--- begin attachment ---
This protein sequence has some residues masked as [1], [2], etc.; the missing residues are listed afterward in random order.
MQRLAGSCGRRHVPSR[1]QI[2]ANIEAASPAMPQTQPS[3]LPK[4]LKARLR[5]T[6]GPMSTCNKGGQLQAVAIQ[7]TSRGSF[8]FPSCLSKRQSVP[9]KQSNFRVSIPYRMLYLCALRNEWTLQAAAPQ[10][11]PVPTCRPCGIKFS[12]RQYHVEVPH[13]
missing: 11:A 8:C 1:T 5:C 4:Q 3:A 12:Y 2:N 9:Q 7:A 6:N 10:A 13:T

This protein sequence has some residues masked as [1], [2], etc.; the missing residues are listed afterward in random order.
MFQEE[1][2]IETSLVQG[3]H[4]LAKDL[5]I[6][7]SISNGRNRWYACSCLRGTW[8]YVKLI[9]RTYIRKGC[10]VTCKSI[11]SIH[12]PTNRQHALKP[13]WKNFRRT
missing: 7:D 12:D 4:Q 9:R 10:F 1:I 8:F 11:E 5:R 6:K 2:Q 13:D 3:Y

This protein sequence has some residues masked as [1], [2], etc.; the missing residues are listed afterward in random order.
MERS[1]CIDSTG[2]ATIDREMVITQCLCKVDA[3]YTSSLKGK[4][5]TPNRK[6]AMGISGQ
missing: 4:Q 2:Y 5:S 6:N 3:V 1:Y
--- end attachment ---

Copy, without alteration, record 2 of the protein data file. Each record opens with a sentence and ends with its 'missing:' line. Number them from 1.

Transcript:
This protein sequence has some residues masked as [1], [2], etc.; the missing residues are listed afterward in random order.
MFQEE[1][2]IETSLVQG[3]H[4]LAKDL[5]I[6][7]SISNGRNRWYACSCLRGTW[8]YVKLI[9]RTYIRKGC[10]VTCKSI[11]SIH[12]PTNRQHALKP[13]WKNFRRT
missing: 7:D 12:D 4:Q 9:R 10:F 1:I 8:F 11:E 5:R 6:K 2:Q 13:D 3:Y